Look, It’s JetBlue’s (Stunning) First Airbus A220!

Filed Under: JetBlue

While there aren’t many new planes to get excited about nowadays (rather us avgeeks are depressed about all of the aircraft retirements), here’s an exception…

JetBlue’s first Airbus A220 emerges

In mid-2018 JetBlue placed an order for up to 70 Airbus A220-300s, which will be an exciting addition to the carrier’s fleet. Well, @PhilipStewartNY has just shared pictures of JetBlue’s first A220-300 in its full livery, and my goodness is it gorgeous!

The A220 is a beautiful plane to begin with — it kind of looks like a mini-A350 — and I think the JetBlue livery looks particularly sharp on it, especially with the engines and custom tail design (though I think maybe the second shade of blue around the front of the engines is just a protective film or covering for now, while the orange along the leading edge of the wings is definitely not staying).

JetBlue’s first Airbus A220-300

JetBlue’s first Airbus A220-300

The plane was manufactured at Airbus’ new US facility in Mobile, Alabama, which is in part intended to avoid tariffs. As of now the plane is still sporting a Canadian registration, though (as it starts with “C”), which is because the program is based in Canada, and the plane is still owned by Airbus.

It’s expected that JetBlue will take delivery of its first A220 before the end of the year. Over time JetBlue’s A220s will replace the carrier’s fleet of 60 Embraer 190s, which are expected to be retired by 2025.

How will JetBlue’s A220s be configured?

JetBlue will configure its A220s with a total of 140 seats, including:

  • 25 Even More Space seats
  • 115 regular economy seats

To my knowledge JetBlue hasn’t yet revealed the exact seat pitch we’ll find on the plane, but this is roughly in line with what I would have expected. As a point of comparison:

  • AirBaltic and SWISS A220-300s have 145 seats with up to 32″ of pitch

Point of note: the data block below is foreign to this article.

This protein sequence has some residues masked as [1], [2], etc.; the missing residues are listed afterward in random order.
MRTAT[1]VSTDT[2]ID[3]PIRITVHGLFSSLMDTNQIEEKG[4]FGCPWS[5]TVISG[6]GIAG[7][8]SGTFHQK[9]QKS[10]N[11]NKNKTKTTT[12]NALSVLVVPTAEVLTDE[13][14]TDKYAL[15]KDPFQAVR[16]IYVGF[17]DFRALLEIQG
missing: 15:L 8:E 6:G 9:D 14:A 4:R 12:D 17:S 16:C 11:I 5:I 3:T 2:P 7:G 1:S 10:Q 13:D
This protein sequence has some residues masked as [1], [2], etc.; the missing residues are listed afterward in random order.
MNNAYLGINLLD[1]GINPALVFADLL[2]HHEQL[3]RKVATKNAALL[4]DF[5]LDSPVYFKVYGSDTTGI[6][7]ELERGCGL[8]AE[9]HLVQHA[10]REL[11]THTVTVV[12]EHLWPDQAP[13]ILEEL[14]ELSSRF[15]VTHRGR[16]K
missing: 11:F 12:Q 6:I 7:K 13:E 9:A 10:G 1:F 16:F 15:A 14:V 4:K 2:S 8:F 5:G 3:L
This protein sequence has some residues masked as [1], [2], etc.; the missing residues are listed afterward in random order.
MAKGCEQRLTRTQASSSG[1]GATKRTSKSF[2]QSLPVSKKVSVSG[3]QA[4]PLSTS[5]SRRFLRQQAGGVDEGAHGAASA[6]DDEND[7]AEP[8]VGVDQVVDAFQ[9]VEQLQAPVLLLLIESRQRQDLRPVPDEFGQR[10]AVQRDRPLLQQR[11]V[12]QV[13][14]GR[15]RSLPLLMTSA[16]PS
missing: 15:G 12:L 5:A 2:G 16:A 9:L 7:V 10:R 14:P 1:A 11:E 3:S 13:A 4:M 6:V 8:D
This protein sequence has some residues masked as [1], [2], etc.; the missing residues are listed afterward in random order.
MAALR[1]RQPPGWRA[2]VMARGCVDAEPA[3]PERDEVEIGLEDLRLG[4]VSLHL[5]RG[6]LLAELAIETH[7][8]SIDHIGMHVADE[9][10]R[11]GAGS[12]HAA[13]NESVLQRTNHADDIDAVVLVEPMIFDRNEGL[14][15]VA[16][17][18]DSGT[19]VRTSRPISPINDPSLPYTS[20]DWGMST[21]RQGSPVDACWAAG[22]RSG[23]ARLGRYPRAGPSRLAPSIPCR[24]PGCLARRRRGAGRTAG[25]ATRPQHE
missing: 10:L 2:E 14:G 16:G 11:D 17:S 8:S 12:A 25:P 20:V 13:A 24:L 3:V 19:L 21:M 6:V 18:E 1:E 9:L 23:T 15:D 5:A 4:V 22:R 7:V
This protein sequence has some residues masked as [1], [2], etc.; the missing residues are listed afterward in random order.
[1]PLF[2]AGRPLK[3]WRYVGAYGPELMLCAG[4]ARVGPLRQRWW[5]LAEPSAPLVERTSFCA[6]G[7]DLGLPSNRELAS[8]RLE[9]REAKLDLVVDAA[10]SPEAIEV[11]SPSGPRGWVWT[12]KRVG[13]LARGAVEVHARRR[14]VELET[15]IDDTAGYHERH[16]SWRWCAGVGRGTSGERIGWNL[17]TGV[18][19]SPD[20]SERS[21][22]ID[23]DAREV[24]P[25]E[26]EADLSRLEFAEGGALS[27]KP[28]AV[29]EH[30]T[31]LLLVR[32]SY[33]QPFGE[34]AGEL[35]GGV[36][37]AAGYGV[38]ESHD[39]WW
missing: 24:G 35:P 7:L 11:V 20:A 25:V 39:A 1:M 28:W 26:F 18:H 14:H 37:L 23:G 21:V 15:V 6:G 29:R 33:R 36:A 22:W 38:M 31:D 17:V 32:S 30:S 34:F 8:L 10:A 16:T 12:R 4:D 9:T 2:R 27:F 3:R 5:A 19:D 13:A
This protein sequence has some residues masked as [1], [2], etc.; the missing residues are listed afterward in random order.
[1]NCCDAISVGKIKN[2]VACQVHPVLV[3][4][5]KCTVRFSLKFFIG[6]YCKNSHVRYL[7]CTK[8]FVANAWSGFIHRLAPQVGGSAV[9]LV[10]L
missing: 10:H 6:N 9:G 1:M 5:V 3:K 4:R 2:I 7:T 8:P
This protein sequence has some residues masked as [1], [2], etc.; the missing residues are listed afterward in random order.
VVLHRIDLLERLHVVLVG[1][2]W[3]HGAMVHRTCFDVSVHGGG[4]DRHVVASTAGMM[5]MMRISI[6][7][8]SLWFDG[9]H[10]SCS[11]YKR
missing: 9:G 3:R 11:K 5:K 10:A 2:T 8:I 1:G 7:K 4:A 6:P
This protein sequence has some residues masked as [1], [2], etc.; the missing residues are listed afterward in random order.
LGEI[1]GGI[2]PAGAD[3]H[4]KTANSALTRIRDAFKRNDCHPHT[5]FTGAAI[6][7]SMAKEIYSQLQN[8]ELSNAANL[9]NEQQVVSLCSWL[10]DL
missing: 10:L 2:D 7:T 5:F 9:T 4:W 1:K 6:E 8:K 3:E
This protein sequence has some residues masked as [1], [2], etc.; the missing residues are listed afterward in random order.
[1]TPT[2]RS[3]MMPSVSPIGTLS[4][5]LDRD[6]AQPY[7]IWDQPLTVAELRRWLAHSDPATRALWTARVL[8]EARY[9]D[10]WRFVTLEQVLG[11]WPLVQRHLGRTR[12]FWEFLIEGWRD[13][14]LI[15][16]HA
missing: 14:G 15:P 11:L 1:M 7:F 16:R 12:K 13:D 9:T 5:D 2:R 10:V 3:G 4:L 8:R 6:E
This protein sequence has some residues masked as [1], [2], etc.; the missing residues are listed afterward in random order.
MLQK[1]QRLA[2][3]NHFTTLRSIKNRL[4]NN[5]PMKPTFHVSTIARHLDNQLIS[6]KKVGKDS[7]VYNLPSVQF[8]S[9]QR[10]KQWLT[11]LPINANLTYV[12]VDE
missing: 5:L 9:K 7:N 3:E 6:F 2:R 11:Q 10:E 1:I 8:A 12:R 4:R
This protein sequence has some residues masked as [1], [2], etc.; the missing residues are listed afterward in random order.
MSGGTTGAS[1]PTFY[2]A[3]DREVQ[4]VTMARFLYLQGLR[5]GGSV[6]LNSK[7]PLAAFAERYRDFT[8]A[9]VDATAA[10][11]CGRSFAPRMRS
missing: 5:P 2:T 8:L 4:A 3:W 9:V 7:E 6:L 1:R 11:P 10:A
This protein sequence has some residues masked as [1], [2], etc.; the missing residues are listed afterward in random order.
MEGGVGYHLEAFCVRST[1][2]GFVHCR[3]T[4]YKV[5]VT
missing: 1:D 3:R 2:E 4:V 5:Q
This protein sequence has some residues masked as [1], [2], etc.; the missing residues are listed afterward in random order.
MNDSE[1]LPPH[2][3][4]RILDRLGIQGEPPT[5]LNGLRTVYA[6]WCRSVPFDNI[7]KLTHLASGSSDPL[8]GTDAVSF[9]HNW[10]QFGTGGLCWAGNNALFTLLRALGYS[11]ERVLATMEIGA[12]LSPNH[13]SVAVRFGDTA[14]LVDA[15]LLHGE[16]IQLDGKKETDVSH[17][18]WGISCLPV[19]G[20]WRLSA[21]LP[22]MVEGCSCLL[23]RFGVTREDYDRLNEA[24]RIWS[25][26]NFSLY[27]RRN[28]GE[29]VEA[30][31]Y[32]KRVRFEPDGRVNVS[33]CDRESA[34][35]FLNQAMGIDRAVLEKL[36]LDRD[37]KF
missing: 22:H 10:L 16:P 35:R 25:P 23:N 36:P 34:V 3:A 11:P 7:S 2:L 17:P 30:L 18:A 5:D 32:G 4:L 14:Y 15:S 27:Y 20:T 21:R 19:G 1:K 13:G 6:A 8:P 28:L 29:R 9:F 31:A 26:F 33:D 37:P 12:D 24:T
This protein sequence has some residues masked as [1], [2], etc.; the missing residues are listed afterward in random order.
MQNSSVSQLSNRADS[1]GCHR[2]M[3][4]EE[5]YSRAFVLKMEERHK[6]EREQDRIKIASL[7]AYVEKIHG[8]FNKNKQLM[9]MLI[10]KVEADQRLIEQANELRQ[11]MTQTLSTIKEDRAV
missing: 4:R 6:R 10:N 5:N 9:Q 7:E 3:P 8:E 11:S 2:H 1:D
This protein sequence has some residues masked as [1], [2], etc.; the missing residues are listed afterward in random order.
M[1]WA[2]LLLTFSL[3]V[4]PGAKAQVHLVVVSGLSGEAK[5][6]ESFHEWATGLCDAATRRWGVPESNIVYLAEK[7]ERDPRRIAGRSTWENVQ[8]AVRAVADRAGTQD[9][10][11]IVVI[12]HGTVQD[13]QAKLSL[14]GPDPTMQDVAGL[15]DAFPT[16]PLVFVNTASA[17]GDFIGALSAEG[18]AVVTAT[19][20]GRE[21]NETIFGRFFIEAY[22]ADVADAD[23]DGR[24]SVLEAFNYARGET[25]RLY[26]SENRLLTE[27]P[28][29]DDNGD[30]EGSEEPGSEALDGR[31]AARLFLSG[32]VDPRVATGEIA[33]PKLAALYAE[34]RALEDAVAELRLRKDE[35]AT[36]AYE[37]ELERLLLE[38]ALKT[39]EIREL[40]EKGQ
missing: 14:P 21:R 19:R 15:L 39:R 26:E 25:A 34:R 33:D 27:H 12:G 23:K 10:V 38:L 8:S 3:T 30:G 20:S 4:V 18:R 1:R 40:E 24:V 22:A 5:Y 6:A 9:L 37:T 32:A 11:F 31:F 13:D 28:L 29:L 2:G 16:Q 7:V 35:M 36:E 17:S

• Delta’s A220-300s will have 130 seats, including 12 first class seats, 30 Comfort+ seats, and 88 regular economy seats

AirBaltic Airbus A220-300

As is the case on JetBlue’s other planes, the A220s will feature personal televisions and free wifi.

Where will JetBlue fly A220s?

JetBlue hasn’t yet scheduled its A220s for any flights, so only time will tell how the airline uses these planes.

We do know that a while back JetBlue revealed that it would initially base its A220s out of Boston. Only time will tell if that plan sticks, since airlines are completely rewriting their playbooks in light of the pandemic.

The beauty of the A220 is just how versatile it is. The plane has a range of 3,400nm, so it could operate both short haul flights (including business markets) and transcon flights (including “thinner” routes) with ease.

Bottom line

Delta will become the next US airline to start operating the A220-300 (the airline already has the A220-100), and then JetBlue should be just a few weeks behind (and then startup Moxy will be behind JetBlue).

The A220 is an incredible aircraft thanks to its comfortable cabin, great economics, and long range. This will be a nice complement to JetBlue’s fleet, and I can’t wait to learn more about what JetBlue has in store for the plane.